On the edge between science and art: Historical biodiversity data from Japanese 'gyotaku'
Historical biodiversity data is being obtained from museum specimens, literature, classic monographs and old photographs, yet those sources can be damaged, lost or not completely adequate. That brings us to the need of finding additional, even if non-traditional, sources.
Biodiversity observations are made not only by researchers, but also by citizens, though rather often these data are poorly documented or not publicly accessible. Nowadays, this type of data can be found mostly with online citizen science projects resources.
In Japan many recreational fishers have recorded their memorable catches as 'gyotaku', which means fish impression or fish rubbing in English. 'Gyotaku' is made directly from the fish specimen and usually includes information such as sampling date and locality, the name of the fisherman, its witnesses, the fish species (frequently its local name), and fishing tackle used. This art has existed since the last Edo period. Currently, the oldest 'gyotaku' material is the collection of the Tsuruoka City Library made in 1839.
Traditionally, 'gyotaku' is printed by using black writing ink, but over the last decades colour versions of 'gyotaku' have become better developed and they are now used for art and educational purposes. Though, the colour prints are made just for the means of art and rarely include specimen data, sampling locality and date.
In the sense of modern technological progress, it's getting rarer and rarer that people are using 'gyotaku' to save their "fishing impressions". The number of personally managed fishing-related shops is decreasing and the number of original 'gyotaku' prints and recreational fishermen might start to decrease not before long.
Smartphones and photo cameras are significantly reducing the amount of produced 'gyotaku', while the data from the old art pieces are in danger of either getting lost or diminished in private collections. That's why the research on existing 'gyotaku' as a data source is required.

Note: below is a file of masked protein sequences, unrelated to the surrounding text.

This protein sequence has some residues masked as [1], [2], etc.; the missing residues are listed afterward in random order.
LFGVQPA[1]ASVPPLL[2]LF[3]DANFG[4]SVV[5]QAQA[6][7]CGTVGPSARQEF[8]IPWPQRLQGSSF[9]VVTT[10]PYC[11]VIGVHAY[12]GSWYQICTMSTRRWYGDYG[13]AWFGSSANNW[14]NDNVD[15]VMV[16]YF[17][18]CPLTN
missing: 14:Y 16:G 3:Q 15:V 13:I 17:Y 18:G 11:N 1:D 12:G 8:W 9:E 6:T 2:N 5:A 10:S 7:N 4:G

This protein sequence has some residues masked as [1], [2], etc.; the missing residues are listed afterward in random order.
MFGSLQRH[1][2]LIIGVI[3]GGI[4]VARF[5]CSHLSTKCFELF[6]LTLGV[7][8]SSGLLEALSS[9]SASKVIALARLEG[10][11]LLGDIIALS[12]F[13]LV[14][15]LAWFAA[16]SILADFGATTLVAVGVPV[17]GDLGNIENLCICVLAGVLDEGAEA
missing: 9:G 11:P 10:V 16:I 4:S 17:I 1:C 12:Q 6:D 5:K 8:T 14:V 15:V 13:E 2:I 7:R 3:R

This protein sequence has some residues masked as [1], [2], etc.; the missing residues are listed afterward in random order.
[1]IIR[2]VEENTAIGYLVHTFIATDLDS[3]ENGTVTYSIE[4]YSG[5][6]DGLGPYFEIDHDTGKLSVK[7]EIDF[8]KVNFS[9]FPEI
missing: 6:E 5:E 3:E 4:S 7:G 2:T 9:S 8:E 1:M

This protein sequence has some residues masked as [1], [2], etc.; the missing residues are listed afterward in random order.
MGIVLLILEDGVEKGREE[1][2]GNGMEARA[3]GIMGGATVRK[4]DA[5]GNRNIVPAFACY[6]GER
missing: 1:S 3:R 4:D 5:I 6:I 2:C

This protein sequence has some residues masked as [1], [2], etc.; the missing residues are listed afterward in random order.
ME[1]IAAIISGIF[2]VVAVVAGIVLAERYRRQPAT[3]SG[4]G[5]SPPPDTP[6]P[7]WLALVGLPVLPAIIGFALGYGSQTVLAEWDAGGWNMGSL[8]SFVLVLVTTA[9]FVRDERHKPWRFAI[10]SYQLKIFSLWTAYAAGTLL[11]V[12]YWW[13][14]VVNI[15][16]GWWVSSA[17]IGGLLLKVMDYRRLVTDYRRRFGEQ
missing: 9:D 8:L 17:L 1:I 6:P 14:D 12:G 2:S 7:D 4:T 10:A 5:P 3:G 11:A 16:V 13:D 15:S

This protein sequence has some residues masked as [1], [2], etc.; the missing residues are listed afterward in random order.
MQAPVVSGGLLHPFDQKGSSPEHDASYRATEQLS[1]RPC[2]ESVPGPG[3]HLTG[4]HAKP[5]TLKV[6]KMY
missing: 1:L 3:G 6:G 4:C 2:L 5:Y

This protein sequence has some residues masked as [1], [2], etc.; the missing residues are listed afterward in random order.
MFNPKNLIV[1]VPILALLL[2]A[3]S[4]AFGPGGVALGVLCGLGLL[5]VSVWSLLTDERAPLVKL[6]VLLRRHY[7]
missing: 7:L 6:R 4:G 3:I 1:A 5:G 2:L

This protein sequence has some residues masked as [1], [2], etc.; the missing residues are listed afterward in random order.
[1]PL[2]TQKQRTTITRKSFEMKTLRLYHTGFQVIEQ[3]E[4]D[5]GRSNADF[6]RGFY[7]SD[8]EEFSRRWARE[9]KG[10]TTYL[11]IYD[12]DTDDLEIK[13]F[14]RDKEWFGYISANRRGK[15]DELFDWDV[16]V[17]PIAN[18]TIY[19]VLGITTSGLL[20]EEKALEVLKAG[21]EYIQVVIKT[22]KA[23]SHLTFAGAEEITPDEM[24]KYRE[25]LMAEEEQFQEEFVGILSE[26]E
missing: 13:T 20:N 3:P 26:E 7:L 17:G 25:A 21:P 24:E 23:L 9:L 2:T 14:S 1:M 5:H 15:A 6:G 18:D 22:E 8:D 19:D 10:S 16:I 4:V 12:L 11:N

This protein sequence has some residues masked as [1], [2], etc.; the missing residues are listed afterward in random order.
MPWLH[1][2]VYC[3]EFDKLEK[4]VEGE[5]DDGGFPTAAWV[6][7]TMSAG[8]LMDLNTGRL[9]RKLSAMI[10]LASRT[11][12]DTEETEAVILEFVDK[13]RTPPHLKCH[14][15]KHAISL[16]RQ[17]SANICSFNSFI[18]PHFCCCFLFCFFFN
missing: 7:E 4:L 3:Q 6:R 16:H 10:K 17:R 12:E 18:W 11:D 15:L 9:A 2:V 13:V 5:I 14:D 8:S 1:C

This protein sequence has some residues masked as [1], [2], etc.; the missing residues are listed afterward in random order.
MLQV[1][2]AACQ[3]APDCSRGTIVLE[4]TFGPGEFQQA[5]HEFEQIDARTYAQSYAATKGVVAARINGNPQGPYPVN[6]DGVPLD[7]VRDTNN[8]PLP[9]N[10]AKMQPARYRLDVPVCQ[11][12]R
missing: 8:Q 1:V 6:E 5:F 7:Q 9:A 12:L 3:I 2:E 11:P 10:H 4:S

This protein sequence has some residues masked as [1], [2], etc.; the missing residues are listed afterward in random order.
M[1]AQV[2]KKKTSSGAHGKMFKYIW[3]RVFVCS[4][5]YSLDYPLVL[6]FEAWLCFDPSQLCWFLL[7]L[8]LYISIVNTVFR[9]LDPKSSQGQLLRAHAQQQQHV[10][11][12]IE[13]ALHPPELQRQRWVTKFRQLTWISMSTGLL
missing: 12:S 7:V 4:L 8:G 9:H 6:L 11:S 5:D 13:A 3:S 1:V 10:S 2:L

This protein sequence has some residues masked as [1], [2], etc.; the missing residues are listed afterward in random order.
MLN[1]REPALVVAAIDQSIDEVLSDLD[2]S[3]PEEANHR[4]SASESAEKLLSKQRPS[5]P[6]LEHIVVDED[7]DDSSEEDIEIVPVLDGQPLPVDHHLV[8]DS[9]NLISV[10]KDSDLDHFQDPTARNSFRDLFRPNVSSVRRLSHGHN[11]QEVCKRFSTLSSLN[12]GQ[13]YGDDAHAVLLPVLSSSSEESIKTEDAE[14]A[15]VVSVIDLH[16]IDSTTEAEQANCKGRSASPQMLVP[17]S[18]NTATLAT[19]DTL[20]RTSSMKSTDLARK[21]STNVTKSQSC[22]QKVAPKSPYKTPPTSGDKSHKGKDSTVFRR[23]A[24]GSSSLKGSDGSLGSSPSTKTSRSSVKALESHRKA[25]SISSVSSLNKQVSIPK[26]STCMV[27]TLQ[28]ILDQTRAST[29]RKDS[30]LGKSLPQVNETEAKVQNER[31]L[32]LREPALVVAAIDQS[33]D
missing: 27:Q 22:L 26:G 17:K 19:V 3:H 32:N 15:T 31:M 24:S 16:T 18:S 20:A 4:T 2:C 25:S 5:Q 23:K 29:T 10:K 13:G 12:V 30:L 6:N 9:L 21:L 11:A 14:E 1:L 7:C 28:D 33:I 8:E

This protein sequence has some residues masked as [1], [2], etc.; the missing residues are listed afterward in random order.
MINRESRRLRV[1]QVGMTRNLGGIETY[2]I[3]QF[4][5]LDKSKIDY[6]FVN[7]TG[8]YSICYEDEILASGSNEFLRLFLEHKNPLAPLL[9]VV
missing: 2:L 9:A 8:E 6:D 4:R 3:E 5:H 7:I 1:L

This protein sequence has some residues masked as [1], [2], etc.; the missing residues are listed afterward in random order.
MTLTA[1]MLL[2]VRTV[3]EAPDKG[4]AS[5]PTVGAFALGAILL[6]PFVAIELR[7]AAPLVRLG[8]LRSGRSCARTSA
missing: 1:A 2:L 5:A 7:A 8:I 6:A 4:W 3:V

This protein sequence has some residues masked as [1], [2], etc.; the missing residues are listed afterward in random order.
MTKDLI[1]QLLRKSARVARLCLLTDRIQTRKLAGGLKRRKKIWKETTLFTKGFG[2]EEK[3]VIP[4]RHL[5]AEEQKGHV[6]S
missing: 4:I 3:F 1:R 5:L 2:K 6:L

A Japanese research team, led by Mr. Yusuke Miyazaki, has conducted multiple surveys among recreational fishing shops in different regions of Japan in order to understand if 'gyotaku' information is available within all the territory of the country, including latitudinal limits (from subarctic to subtropical regions) and gather historical biodiversity data from it.
In total, 261 'gyotaku' rubbings with 325 printed individual specimens were found among the targeted shops and these data were integrated to the 'gyotaku' database. Distributional data about a total of 235 individuals were obtained within the study.
The observed species compositions reflected the biogeography of the regions and can be representative enough to identify rare Red-listed species in particular areas. Some of the studied species are listed as endangered in national and prefectural Red Lists which prohibits the capture, holding, receiving and giving off, and other interactions with the species without the prefectural governor's permission. Given the rarity of these threatened species in some regions, 'gyotaku' are probably important vouchers for estimating historical population status and factors of decline or extinction.
"Overall, the species composition displayed in the 'gyotaku' approximately reflected the fish faunas of each biogeographic region. We suggestthat Japanese recreational fishers may be continuing to use the 'gyotaku' method in addition to digital photography to record their memorable catches", concludes author of the research, Mr. Yusuke Miyazaki.